Musings on Photography

Focus/Depth of field

Posted in Blogroll, process, technique by Paul Butzi on January 20, 2009


For some time now, I’ve been fiddling around with very shallow depth of field, placing the focus in unexpected places, and all the related issues that go hand in hand with those experiments.

Some of those things I think I’ve started to get a handle on, and some of them I haven’t. Despite (or perhaps because of) this partial success, I found this post on Andreas Mannessinger’s blog to be particularly interesting.

Andreas writes (in part):

I’ve made a few images in the morning, some not even bad, I took my time, but none of them even comes close to these two snaps. I shot them through the dirty rear window of the tram, just after it had left the underground passage, shortly before the train station. I still had the camera ready (in fact I almost always have), but it was a very short moment, certainly not the moment to worry about composition.

I have made two exposures, the Image of the Day focused on the outside scene, the other (to see the difference, you really have to click at both and see them bigger) focused on the dirty window.

Compositionally the Image of the Day better suits my taste. The position of the sun is dead center horizontally and on a third vertically, the masts on both sides make for a nice frame, so if I had framed the image consciously and if I had chosen the time to release the shutter in relation to the position of the train, this would have been pretty much it.

Emotionally the other image grips me stronger. The vague nature of the scene behind the tack sharp dirt of the window, that leaves so much open for interpretation, I really would have liked this to be the capture made at the right moment with the right composition. Alas, in a moving train, in face of a scenery that changes by the second, there is no chance to repeat anything, no chance to shoot the same image twice, but differently focused.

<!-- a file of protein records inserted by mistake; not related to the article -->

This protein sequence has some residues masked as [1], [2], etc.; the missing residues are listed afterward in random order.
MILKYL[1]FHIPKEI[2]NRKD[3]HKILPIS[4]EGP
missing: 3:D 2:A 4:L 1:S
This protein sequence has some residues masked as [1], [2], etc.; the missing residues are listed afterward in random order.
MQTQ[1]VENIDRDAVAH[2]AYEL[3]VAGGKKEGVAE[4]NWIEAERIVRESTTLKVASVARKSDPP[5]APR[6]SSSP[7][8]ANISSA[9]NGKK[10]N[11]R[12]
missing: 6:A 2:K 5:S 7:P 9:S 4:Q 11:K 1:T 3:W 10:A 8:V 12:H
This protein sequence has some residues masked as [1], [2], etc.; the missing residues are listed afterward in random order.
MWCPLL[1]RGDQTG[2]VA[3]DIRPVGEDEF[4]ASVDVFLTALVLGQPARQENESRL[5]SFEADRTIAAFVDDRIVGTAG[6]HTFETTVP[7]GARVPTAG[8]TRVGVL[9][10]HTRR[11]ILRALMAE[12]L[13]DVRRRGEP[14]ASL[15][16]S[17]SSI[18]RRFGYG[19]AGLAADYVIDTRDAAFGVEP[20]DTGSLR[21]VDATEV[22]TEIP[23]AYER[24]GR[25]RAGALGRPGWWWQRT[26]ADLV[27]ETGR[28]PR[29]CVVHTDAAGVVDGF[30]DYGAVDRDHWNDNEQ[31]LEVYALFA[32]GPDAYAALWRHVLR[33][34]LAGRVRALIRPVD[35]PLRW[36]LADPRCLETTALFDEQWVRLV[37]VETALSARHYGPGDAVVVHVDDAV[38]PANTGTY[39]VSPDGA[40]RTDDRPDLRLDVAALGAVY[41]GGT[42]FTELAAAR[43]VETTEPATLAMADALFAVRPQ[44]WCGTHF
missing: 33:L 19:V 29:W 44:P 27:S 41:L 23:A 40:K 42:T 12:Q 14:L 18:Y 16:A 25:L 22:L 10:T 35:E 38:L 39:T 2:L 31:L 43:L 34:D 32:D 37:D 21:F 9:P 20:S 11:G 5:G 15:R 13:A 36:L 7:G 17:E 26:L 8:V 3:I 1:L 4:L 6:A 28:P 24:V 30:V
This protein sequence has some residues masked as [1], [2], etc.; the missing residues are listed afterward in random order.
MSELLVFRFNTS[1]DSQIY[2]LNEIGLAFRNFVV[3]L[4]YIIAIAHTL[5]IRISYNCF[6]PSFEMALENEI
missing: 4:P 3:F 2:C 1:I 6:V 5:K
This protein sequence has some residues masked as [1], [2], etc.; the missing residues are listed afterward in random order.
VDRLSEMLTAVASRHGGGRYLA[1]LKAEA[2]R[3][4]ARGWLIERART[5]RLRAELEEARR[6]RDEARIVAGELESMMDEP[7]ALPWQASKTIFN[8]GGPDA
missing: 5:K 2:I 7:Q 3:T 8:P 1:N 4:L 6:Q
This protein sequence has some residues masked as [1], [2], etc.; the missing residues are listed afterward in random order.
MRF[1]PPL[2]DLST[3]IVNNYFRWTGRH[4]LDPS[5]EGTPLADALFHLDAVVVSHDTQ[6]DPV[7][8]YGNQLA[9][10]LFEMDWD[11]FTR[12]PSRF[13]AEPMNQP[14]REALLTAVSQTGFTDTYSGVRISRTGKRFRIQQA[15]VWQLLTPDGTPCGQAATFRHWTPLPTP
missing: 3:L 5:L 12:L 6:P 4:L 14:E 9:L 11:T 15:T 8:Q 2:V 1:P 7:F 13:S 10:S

You really need to go to Andreas’s blog, and look at the two photos. I agree with him about the composition, about the symmetry and all that. But that second image – focused on the dirt on the window – that image just makes me swoon. Go click on it, and look at it at the maximum size possible. That, my friends, is the photographic equivalent of the sound you get when you sob on your long cool winding saxophone.

The next time someone tries to tell you all about how great photographs have everything in focus, or the focus needs to be on the most important compositional element, or any of the rest of that jazz, just let them go on and prattle until they run out of steam and drift to a stop on their own. Then go and show them that photograph.

I mean, wow. That’s about all I can say about that, is “wow”.

4 Responses

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  1. Andreas Manessinger said, on January 20, 2009 at 3:00 pm

    Well, what can I say but thanks 🙂

    But really, I do regret that I didn’t follow my first impulse, to focus on the window instead of what’s behind. Well, I did, but not in the right moment, not at that time when I composed consciously. Then again, there’s no going back, and I’m actually glad about both images and about the lesson learned.

  2. Gordon McGregor said, on January 20, 2009 at 3:15 pm

    I think our brains like a puzzle. Something left unsaid, or something to at least think about. If you show everything and all the details, we get bored and move on. Selective focus or shallow depth of field is one mechanism to do this, not the only one, not always the best, but one way.

  3. mark a. said, on January 20, 2009 at 5:30 pm

    Interesting that you write of “puzzle”, “left unsaid” Gordon. That seems to be the general idea of your recent post titled “Gestalt principles and composition”. You know, the idea that the brain will fill in the blanks.

    Where there was mystery in the picture by Andreas the brain filled everything in with what it needed and/or wanted.

  4. Anita Jesse said, on January 21, 2009 at 8:54 am

    I, too, had been mesmerized by that post at Andreas’ site. This is one of those discussions that teases at my brain raising far more questions than answers and that’s fine.

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